Job Placement: Look First, Hire Later
Evaluating your candidate is part of the investigative process in job hiring. The increased competition for jobs in today’s markets has resulted in constant pressure upon jobseekers – and as a result least 30% of them fabricate their resumes at any given time. As an employer, hiring a candidate that has provided false or misleading information about experience, skills and abilities can be a costly, inconvenient and traumatic experience. So what can be done?
A common practice in hiring is poor background checking. Many employers tend to fast track the hiring process in order to save time and get the position fulfilled as quickly as possible. Big mistake. Background proofing can avoid head aches, particularly for HR managers. For lower rank positions, simple identity checks can probably provide the necessary information required to avoid bad placement. However, if it is a highly ranked position, such as executive and management jobs, more elaborate investigative processes should be undertaken.
Generally, the best way to perform a background check is to align the position’s needs and responsibilities to the investigative process. For example, if the position involves access to the company’s financial resources, the employer should conduct a financial background check. Some positions also require specific training, and failing to acknowledge this fact can incur in problems with legislation and, most likely, heavy fines. In the end, the process aims to check whether the candidate has a history related to the functions her/she will need to perform at the company.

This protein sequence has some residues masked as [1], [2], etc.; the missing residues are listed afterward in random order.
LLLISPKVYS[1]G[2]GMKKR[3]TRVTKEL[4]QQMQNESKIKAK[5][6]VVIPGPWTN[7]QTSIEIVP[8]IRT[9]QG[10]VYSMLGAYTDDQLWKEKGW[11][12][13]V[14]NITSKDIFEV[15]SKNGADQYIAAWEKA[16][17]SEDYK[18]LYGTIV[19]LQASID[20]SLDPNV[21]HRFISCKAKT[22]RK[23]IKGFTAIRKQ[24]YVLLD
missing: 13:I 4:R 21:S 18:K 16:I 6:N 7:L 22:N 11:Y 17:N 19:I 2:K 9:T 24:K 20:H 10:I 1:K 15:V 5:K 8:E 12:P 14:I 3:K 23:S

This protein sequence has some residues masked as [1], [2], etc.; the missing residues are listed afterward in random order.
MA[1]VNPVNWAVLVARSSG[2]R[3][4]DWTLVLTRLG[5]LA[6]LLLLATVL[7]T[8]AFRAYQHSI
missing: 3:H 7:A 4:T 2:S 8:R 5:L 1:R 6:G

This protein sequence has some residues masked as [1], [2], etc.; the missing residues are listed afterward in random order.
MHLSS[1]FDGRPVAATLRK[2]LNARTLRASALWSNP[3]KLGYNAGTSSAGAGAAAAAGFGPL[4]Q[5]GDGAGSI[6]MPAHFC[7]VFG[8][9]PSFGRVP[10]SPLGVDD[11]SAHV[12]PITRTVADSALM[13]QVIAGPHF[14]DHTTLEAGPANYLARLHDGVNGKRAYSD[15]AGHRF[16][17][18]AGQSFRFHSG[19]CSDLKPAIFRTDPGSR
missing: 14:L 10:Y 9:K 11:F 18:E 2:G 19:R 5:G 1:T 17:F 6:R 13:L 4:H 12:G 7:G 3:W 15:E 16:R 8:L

Pre-employment testing is a common form of screening. Aptitude tests can provide valuable information regarding applicant’s personality traits, practical skills, intellectual ability and more. Many companies can make use of such tests to ensure that the candidate will fit the workplace culture and will oblige to company values. To effectively conduct psychometric tests, the employer will need to define the position’s duties and responsibilities.
A recent case of compensation involving Telstra and an employee reflects the need to conducting such tests. An employee which cultural background vastly differed from his work colleagues felt offended by the language used towards him. He sued Telstra on the premises of being traumatised by the treatment he received from colleagues and supervisors, and the employer had to pay compensation and provide a public apology for the event. Conducting a psychometric test could have avoided the situation as the employer would have become aware of particular personality traits of the applicant prior to placement.
The interviewing process is a good method of filtering candidates for a job, and used by almost every company in the world. A structured interview that reflects the position’s needs and company requirements commonly provides value to the employer, and also plays an important role in the process of establishing good interpersonal communication links. As interviews are expensive processes (particularly when compared to testing), they should be as efficient as possible: so employers ought to ensure that the interview’s framework is well designed.
Pedro Gondim is a writer and publisher for the Australian Institute of Professional Counsellors. The Institute is Australia's largest counsellor training provider, offering the internationally renowned Diploma of Professional Counselling.
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